Top 5 questions about US undergraduate admission


Apakah hanya peraih medali Olimpiade internasional yang bisa ke sekolah Ivy League? Bisakah kamu mendapat beasiswa untuk studi di AS? Bagaimana dengan beasiswa penuh? Community College atau 4-year university, manakah yang lebih tepat untukmu? Bagaimanakah cara meminta surat rekomendasi dari guru SMA? Apakah itu early action dan early decision? Dalam tulisan ini, Charlotte West, seorang mantan international student advisor di Green River Community College yang telah menasehati ratusan mahasiswa/i Indonesia dan kenal dengan sistem pendidikan Indonesia, dan juga Kirk Daulerio, mantan admission officer di universitas-universitas ternama seperti Princeton University, University of Pennsylvania dan Bowdoin College, meluangkan waktu mereka untuk menjawab pertanyaan-pertanyaan di atas khusus untuk pembaca Indonesia Mengglobal. Mari simak artikel yang satu ini yang dijamin akan membuka matamu tentang admission ke universitas-universitas di Amerika. Jangan lewatkan juga tulisan berikutnya mengenai penulisan esai aplikasi yang akan diterbitkan tanggal 4 Desember 2014.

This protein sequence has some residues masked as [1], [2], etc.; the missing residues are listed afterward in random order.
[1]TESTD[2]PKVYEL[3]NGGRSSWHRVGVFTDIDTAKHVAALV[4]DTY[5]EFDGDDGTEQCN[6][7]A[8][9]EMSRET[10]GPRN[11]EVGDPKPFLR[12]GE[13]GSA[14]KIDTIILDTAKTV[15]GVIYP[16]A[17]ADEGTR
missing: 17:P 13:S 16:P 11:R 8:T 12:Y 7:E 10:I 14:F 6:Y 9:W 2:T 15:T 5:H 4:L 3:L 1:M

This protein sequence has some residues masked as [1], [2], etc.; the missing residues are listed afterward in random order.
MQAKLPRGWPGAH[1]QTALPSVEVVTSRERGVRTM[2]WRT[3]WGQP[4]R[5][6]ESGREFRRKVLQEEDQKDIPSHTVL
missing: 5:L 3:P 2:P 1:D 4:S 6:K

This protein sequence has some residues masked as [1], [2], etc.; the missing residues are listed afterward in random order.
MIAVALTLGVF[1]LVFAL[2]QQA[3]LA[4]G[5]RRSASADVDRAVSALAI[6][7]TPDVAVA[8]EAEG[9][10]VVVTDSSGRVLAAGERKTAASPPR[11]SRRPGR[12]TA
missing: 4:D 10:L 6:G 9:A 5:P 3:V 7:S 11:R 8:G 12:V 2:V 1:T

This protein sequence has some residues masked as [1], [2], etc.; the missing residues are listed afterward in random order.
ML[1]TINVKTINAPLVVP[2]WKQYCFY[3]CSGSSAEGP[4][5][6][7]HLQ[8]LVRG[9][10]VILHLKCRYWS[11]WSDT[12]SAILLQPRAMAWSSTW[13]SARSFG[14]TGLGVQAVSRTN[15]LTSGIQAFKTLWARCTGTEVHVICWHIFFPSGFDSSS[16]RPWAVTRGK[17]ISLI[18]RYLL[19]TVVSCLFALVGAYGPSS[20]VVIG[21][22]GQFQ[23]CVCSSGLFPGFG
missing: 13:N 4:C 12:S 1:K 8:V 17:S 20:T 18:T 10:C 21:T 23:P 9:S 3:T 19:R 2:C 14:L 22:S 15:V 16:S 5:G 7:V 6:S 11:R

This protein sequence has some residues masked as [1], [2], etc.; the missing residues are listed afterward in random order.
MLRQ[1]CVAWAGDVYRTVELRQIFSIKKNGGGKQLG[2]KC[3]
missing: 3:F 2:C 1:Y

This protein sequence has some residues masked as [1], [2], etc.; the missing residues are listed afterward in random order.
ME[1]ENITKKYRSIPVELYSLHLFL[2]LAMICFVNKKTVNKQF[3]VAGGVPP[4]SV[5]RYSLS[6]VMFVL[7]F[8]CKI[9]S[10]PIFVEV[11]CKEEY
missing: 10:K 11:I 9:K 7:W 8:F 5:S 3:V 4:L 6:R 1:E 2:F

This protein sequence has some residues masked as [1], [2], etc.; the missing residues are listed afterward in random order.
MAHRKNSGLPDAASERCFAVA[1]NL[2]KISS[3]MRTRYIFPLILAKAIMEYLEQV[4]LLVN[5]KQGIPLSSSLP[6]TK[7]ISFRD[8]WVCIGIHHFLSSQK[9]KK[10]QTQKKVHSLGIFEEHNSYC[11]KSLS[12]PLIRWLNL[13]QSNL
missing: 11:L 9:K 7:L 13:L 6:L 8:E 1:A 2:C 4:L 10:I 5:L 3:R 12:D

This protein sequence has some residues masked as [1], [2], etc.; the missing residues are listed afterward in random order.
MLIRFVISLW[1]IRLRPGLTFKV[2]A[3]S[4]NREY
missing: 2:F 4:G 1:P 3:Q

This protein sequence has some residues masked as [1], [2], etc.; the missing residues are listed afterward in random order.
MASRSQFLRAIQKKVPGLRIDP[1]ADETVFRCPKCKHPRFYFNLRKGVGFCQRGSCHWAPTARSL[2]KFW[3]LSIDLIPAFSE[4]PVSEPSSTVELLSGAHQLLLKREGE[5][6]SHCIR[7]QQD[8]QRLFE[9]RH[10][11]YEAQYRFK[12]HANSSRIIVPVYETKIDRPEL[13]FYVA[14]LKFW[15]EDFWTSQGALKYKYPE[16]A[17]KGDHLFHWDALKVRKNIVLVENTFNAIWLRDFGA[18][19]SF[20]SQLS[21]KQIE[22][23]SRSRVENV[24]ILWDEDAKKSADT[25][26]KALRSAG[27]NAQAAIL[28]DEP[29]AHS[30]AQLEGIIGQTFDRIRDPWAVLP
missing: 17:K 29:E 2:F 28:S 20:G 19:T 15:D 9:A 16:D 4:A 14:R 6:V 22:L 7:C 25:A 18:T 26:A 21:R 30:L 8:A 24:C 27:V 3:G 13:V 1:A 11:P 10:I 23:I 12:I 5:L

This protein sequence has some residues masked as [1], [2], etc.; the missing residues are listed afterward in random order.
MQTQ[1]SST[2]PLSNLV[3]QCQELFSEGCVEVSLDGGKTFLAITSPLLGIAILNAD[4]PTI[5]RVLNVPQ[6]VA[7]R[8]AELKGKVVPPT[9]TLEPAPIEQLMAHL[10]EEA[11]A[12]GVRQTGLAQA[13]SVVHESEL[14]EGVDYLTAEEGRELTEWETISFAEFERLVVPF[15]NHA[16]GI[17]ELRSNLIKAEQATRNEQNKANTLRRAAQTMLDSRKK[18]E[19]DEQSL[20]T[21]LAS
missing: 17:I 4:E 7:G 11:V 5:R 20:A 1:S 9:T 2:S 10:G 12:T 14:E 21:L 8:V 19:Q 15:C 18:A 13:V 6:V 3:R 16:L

You can submit your questions about U.S. college admissions to the AdmitHub forum, Besides the free forum, AdmitHub also provides an affordable application review service and hourly college counseling on an individual basis. Check out this page for more details on their services. AdmitHub was also just featured on TechCrunch! AdmitHub is offering a 20 percent discount on its services until December 31, 2014 to Indonesia Mengglobal readers using the promo code INDO2014.

1. Is it true that only international Olympiad medalists can go to Ivy League schools?

No – as a former Ivy League admission officer at Princeton and University of Pennsylvania, I can tell you that Ivy League universities are seeking exceptional students across the board, ones who excel in academics, extracurriculars, and personal qualities.  Winning an International Olympiad medal is certainly one way for a student to display intellectual talent and academic commitment, but it’s not the only way to stand out as an applicant.

Ivy League admission officers are looking for students who have made the most of the opportunities presented to them, whatever they may be.  First and foremost, however, you need to take the most rigorous curriculum available in your school, and perform well in it.  Also, since the Ivies aren’t (yet) test-optional, you’ll need to present strong standardized test scores, as well.